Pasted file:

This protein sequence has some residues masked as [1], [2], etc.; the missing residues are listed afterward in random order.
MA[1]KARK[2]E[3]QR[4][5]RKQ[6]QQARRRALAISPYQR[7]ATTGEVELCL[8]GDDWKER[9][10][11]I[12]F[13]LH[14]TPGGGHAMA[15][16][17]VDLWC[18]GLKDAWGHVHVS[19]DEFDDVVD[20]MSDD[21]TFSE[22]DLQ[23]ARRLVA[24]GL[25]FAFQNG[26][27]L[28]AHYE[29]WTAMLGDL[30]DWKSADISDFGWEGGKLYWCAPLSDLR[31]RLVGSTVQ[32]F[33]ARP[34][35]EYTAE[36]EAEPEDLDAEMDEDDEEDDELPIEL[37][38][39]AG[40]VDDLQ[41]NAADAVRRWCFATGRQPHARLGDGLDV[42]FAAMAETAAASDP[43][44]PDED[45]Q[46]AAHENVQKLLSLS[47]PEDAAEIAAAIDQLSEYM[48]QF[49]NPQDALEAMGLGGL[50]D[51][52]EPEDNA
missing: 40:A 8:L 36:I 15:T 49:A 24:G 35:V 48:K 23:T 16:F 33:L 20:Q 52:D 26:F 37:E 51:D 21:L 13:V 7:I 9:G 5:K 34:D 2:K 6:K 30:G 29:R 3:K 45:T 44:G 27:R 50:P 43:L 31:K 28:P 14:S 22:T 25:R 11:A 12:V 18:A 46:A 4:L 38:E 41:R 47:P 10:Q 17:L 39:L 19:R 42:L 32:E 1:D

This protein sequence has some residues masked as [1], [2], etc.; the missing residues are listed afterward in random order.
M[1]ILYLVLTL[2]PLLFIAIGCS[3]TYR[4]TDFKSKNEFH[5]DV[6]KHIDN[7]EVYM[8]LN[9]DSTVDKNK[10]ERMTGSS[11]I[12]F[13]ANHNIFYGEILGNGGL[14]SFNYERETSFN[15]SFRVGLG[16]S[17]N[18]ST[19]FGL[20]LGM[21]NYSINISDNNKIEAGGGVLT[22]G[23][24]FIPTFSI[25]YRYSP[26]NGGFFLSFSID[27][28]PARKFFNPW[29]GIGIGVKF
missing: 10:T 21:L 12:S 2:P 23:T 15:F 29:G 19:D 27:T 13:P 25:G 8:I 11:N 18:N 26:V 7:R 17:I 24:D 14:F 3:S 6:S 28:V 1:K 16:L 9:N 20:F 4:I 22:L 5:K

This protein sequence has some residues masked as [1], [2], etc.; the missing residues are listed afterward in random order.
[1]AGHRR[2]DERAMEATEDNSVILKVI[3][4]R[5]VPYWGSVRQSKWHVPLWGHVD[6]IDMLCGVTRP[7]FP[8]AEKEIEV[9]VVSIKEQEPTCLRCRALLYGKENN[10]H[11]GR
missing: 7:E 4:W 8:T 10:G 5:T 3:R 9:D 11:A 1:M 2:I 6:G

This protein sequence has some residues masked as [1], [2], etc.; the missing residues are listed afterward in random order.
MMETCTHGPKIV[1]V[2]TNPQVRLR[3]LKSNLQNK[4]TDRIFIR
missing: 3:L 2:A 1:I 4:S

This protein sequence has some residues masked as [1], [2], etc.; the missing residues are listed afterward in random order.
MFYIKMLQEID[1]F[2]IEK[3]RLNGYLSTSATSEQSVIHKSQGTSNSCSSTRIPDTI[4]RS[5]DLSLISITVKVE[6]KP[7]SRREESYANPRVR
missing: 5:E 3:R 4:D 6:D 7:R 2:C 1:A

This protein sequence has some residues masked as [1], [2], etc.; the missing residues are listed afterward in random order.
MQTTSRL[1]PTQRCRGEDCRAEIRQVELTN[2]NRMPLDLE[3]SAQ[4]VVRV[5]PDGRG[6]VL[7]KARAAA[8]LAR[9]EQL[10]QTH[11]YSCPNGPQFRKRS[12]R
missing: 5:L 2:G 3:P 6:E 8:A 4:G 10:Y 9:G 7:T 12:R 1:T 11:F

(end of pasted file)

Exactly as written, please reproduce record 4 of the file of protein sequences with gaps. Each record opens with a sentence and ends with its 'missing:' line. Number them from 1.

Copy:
This protein sequence has some residues masked as [1], [2], etc.; the missing residues are listed afterward in random order.
MMETCTHGPKIV[1]V[2]TNPQVRLR[3]LKSNLQNK[4]TDRIFIR
missing: 3:L 2:A 1:I 4:S